A Johannesburg woman has spent more than a month in
excruciating pain, waiting for spinal surgery which her medical scheme has refused to
authorise until now.
Beverley Smith (58) was on holiday with her husband Basil
when she started experiencing pain in her left leg, hip and knee. This quickly
progressed to partial paralysis of her leg.
“Bev is a strong-headed woman, and I suppose she might have
misinterpreted the initial symptoms as just a pulled back muscle. The severe
pain and partial paralysis developed within a day or two, and I assume the painkillers and anti-inflammatory medication which she was taking probably
“masked” the problem” said her husband Basil.
However, the real nightmare for Beverley, who is a Discovery
Health Medical Scheme member, began when Discovery refused to authorise surgery, despite letters from her specialist doctors, citing the importance of the
All treatment refused
Basil said that initially Discovery refused any treatment. They claimed that she did not qualify because she had not undergone six months'
‘conservative treatment’, in compliance with the SA Spine Society
According to a report in The Star, Beverley’s neurosurgeon,
Dr Percy Miller and an orthopaedic surgeon had both written letters of
motivation to Discovery, explaining her urgent need for an interspinosal
stabiliser and fixator – known as a U-device – to be inserted surgically in her
spine, and a decompression. But Discovery refused the authorisation.
This went on for weeks and by the middle of July, Beverley’s
condition had worsened to the point where she was mostly bed-ridden
and had lost the use of her left leg. She was also in constant , agonising pain.
Following the report in The Star and subsequent media
coverage however, it appears that Discovery has overturned its decision.
However, the Smiths remain in the dark about where to go from
here, as it appears Discovery is not keeping them in the loop.
“Discovery is not communicating directly with me. All the
communication is sketchy, and in my opinion they are not 100% specific, other than
that they still claim that I am not actually covered for the specific
condition, and that it is not a PMB [Prescribed Minimum Benefits] condition."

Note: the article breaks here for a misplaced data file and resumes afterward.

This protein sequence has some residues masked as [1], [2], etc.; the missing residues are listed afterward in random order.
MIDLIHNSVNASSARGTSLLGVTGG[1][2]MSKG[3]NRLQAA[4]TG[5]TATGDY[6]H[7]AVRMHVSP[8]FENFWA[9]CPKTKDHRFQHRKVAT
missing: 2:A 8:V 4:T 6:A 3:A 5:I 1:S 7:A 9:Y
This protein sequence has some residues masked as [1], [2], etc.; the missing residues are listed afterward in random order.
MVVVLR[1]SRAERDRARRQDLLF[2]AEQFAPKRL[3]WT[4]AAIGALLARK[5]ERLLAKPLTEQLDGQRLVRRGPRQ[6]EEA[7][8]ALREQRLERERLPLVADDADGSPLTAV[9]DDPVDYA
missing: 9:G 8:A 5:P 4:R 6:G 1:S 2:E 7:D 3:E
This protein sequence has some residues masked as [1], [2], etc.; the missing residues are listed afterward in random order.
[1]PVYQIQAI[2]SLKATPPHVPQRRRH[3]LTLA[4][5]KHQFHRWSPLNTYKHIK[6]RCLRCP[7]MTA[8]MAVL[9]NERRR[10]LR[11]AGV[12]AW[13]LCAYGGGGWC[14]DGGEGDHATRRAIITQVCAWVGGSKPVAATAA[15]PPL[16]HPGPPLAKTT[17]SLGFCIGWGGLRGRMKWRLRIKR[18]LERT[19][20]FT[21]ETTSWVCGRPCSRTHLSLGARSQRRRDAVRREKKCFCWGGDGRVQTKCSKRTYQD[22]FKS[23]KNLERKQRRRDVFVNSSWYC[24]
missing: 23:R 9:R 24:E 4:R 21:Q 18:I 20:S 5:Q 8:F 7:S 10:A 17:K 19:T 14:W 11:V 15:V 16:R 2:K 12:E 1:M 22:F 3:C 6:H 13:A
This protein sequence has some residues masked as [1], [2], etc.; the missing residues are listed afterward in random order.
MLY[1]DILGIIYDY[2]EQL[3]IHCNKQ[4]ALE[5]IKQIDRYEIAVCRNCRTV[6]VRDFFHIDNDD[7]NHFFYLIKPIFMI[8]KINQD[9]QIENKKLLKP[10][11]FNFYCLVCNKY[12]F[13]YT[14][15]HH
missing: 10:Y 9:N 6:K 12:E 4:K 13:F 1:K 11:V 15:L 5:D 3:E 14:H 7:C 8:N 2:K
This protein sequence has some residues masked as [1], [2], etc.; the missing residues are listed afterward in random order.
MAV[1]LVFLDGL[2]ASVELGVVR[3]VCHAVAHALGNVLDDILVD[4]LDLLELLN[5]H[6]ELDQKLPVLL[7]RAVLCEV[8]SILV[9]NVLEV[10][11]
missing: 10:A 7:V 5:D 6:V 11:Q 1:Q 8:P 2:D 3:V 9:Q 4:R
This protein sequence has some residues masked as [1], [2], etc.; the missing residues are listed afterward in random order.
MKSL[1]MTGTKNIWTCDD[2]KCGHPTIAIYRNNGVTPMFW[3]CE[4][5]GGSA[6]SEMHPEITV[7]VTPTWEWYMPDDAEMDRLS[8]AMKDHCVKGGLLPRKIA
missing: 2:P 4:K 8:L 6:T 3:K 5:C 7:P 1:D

“As far as I know they have contacted one of our doctors to
advise that he may only operate to remove the “obstruction” but not insert the
interspinal device – but he apparently declined to do half a job.”
What Discovery says
In a statement received from Discovery, Dr Jonathan
Broomberg (CEO Discovery Health Medical Scheme) said that the scheme “provides
cover for spinal surgery according to the benefits of a member’s specific plan
type. As spinal surgery carries significant risks and should only be done where
appropriate, these benefits are also subject to defined clinical guidelines,
which are developed in consultation with leading spinal surgeons in South
Africa. This ensures that the guidelines take into account the latest available
published evidence and the best available local and international expertise,
including the risks and benefits for patients from this type of surgery.”
With regard to the Smith’s case he said, “The initial
request for funding for the spinal surgery using the interspinous device was
declined, as Mrs Smith did not meet the criteria as per the Spine Society
Guidelines. This does not imply that any spinal surgery was declined, but only
the use of this specific device.
Subsequently Mrs Smith consulted a new doctor to obtain a
second opinion, and late last week, Discovery Health received further detailed
clinical information. This updated information was submitted to the SA Spine
Society, which confirmed that the patient will benefit from spinal surgery in
terms of the Society Guidelines.
This was not the case based on the prior information. Based
on this updated information, we have indicated to the member that the spinal
surgery will be authorised immediately.”